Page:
This six-part coral reef system-fore reef, back reef, lagoon, mangrove, refugeum and algal scrubber-is home to more than 400 animal and plant species constantly vying for living space and habitat in this dynamic community.
The high-energy zone. Waves from the open ocean hit here first, creating the most surge or water movement. The light is dimmest here because of the water's depth and the waves creating bubbles that temporarily create shade. Animals must be strong swimmers or must instinctively make their homes in darker waters to live here.
The activity zone. More species of animals live here than anywhere else in the reef. The environment is brighter and the water shallower than is the case in the fore reef, providing an ideal home for many coral reef animals.
The calmest part. There is little wave action here and light levels are at the highest intensity. The lagoon's calm, shallow waters provide a stable environment for a unique group of plants and animals.
The natural breeding ground and nursery. In this transitional area between land and aquatic ecosystems, there are fluctuating levels of light and calm waters. The long sea grasses and mangrove tree roots provide plenty of hiding places that make this an ideal environment for sea horses.
The refugeum is the manmade nursery of our coral reef. In this area, predators are kept out to allow a safe place for baby animals to mature.
A biological filter. Ocean coral reefs rely on plants, bacteria and algae to clean the seawater of waste and to supply oxygen. In our system, algae are grown on screens and act as a natural filter for our coral reef community. This natural filtration system is one of only a few public exhibits in the United States.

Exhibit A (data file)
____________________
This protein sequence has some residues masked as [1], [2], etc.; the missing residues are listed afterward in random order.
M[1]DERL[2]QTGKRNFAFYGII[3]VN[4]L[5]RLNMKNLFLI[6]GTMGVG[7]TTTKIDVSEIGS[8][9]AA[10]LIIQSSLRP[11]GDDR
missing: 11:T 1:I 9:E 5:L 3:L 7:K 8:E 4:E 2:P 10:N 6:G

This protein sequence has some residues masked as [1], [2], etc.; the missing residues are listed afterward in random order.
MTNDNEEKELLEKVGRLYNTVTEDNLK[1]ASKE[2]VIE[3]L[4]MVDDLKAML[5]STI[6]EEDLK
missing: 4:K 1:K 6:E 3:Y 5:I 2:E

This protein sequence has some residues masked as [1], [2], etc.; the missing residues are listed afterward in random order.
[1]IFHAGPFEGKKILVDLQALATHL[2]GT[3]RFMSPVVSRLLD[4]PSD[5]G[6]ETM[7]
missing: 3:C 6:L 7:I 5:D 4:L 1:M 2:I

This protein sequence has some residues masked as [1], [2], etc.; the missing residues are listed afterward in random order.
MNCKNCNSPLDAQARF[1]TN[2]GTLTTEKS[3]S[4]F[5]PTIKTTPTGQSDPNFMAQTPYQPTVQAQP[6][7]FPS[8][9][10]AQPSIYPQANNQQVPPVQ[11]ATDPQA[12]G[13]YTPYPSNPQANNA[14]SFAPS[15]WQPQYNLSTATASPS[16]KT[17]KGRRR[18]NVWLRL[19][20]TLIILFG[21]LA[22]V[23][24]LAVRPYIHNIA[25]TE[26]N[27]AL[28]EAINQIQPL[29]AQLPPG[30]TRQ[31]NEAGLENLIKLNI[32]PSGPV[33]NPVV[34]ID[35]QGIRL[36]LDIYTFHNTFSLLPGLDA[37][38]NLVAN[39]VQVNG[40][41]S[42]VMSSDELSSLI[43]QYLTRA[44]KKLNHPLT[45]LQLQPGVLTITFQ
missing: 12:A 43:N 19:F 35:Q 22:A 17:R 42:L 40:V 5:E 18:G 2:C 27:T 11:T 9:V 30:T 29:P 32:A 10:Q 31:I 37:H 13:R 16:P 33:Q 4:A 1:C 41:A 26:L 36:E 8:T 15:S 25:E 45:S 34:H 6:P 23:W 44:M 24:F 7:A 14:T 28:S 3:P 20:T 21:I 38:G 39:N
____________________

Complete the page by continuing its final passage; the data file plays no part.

The inquisitive visitor can access in-depth information on the creatures living in the coral reef system. You can also learn about maintenance and conservation efforts via two computer stations with customized programs. Colorful images, video clips, sound effects and audio narration make this quest for knowledge fun for all ages.
Underwater video cameras provide a new view of the drama and beauty of marine life in the SeaScape aquarium. Using a pad of buttons, you can choose which camera's view to observe on a large, color monitor.
Step into a marine biologist's shoes by operating a video microscope. Mounted slides show marine plant and animal specimens on a video screen. Living samples from the aquarium are available for the curious.
A yellow submarine invites children to learn about buoyancy and pretend they are exploring the sea floor with spotlights.
See a map of the whole world on the wall, and then go in-depth with Google Earth on three hands-on computer kiosks. Explore the highest mountains to the deepest depths of the sea to make discoveries about this incredible planet we live on!
Two periscopes mounted inside a larger-than-life model clownfish head allow you to view the world as if your eyes were on the sides of your head.